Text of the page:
Now it's time to correct physics of multi-grid

Michele Faedi shared this feedback 3 months ago
Submitted

I was there when you add the rotors and piston in the game. From the beginning I realized that those block wil break the game. During the year some patch has been made to make things better but the problem reamained. The description of the game says: "Players build space ships, space stations, planetary outposts of various sizes and uses (civil and military), pilot ships and travel through space to explore planets and gather resources to survive. Featuring both creative and survival modes, there is no limit to what can be built, utilized and explored. [...] Space Engineers strives to follow the laws of physics and doesn't use technologies that wouldn't be feasible in the near future. To be honest, for the sake of intuitive gameplay, we had to make a few sacrifices to “realism elitism” - jump drive, artificial gravity, max velocity, reactor efficacy, static grid, immovable asteroids, etc.[...]". The following problems make the complex construction impossible in some cases. For example a curved surface can be achieved bu using a series of hinges, but the following problems comes up every time I try to build a multi grid ship or station.


Now the problems:

if I connect with a rotor a grid to another one, then connect the second one with the first (with the rotor attach) the ship becomes instable and start to rotate randomly. If is not clear try by yourself.


If I press a block with a suspension wheel using the height offset and strength at maximum the wheel enter in the block ignoring the collision


If I put a piston in a direction of a block of the same grid and open it the ship again start to rotate randomly.


Developers, are you really sure that is not possible to correct this wrongly behavior? On optimizing the game you put a gargantuan efford and now is a top level job. Can you put half of those efford in this old school problems?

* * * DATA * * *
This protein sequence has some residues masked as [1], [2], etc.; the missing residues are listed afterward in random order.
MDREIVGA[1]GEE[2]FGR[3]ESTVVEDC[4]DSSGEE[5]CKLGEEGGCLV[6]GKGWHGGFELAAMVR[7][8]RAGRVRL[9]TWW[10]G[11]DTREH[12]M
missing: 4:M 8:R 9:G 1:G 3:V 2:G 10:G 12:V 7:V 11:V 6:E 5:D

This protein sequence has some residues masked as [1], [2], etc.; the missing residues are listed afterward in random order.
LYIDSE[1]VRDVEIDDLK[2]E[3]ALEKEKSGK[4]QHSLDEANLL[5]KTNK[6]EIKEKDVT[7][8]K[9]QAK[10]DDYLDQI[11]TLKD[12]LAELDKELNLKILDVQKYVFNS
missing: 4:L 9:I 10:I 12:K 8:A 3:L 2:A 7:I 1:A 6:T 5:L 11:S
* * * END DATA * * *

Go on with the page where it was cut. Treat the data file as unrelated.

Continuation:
I will put a picture on how to recreate the problems.

Comments (2)

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Keen can afford it. They gave 10 million to their other company GoodAi, and have given them more since. They have also bought, and are renovating a large mansion.


So they have lots of money.

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It isn't that they can't do it. It's that the problem stems from inaccuracies in floating-point numbers, which are a basic part of programming. Each attempted fix not only costs money, but also increases processing power required to run the game and has the potential to spawn many bugs which could cause even worse issues with the physics or gameplay features. I'd compare it to fixing the foundations of a skyscraper. It's massive and every part of the fix needs to work very well, and one failure could bring the whole thing crashing down with little evidence as to what failed.

I'm not saying that Keen is a great developer overall, but fixing the physics would likely be a massive time and resource sink with minimal reward, even after it's finished. Unless they greatly increased the size of the dev team (with corresponding increases in the already-numerous bugs barring stellar documentation and collaboration), they'd be heading into a massive content drought with few, if any, intermediate releases, and a final product that barely attracts more players.

Essentially, a physics fix would need an unrealistic amount of work and gain fairly little. I'd expect something like this in a sequel to SE, with a better game engine designed to prevent these problems, but not in the game as it is currently.